General News of Sunday, 8 March 2015
President John Dramani Mahama has asked Ghanaians to wait patiently for the Supreme Court to give its verdict on the current religious impasse involving the Muslim Community and heads of Mission schools.
Speaking at the 58th Independence Day Anniversary Parade on Thursday, the President said all Ghanaians should wait for the highest court of the land to discharge its mandate.
He however added that the government is not averse to the use of inter-faith channels and dialogue to resolve any disagreements amongst different faith groups.
The President, however, revealed that he had directed the National Commission on Civic Education (NCCE) to join the National Peace Council in initiating a dialogue to foster an amicable understanding of how to operationalize Article 21 (1) of our constitution adding , “this is without prejudice to any conclusion the Supreme Court of the Land would arrive at in respect of the suit brought before it.”
The Supreme Court is set to hear a landmark case requesting for a perpetual injunction restraining anybody or institution from condoning or forcing students of other faiths to participate in sectional religious activities.
The plaintiff, Nii Lamptey is seeking interpretation of 5 articles in the Constitution that seeks to define Ghana as a secular country with no state of an official religion. The suit is requesting for 13 reliefs.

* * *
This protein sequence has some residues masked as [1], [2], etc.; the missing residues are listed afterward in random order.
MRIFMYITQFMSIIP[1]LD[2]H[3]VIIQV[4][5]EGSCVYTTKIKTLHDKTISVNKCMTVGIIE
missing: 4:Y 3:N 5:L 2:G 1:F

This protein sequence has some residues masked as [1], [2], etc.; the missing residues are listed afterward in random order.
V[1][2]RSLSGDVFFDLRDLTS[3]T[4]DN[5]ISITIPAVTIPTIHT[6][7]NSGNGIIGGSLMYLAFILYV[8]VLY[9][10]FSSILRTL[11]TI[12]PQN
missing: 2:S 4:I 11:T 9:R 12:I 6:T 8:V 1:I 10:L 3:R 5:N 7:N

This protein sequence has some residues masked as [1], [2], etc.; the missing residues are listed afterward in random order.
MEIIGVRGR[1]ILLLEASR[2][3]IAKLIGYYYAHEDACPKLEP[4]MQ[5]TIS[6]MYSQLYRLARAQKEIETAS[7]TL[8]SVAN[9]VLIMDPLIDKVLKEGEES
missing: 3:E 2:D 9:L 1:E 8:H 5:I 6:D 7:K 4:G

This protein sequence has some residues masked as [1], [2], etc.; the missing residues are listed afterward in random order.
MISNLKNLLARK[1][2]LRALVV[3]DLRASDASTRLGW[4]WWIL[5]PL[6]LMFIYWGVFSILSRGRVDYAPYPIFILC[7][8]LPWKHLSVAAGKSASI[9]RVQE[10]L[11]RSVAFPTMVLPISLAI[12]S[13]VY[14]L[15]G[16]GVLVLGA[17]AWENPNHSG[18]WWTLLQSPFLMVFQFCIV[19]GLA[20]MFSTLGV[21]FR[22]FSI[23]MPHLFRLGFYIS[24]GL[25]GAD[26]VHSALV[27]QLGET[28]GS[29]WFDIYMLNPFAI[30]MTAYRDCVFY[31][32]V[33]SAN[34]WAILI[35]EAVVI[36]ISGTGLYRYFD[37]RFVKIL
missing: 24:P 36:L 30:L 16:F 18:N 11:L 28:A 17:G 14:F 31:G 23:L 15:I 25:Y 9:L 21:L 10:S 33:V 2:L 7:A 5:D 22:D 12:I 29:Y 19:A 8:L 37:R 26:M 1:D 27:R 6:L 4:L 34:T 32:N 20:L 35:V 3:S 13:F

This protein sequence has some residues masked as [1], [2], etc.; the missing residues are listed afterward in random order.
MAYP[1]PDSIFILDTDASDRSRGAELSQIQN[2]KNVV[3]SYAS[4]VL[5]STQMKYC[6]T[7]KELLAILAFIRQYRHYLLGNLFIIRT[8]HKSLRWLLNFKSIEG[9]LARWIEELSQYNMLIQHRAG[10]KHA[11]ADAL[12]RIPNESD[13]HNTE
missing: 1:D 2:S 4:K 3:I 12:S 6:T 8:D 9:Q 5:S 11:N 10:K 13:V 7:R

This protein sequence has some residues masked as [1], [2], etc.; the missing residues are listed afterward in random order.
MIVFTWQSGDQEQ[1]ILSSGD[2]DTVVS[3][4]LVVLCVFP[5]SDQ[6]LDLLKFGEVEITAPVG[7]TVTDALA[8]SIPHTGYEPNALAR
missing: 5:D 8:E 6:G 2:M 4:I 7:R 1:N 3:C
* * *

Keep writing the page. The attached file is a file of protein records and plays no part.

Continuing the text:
“A declaration that upon a true and proper interpretation of the letter and spirit of the Constitution particularly articles 17,21(1)(b)(c),35(1),(5),(6)(a),37(1) and/or 5 of the Constitution, it is unreasonable, illegitimate and/or unlawful for students attending missions schools falling under the aegis of the Ghana Education Service and the Ministry of Education to be compelled under the guise of promoting school discipline to participate in religious activities endorsed and promoted by these mission schools when such students do not share the faiths proclaimed or promoted by these mission schools,” one of the reliefs read.
Nii Lamptey also wants more state resources to be devoted to minority religious schools as Christian mission schools receive from the government.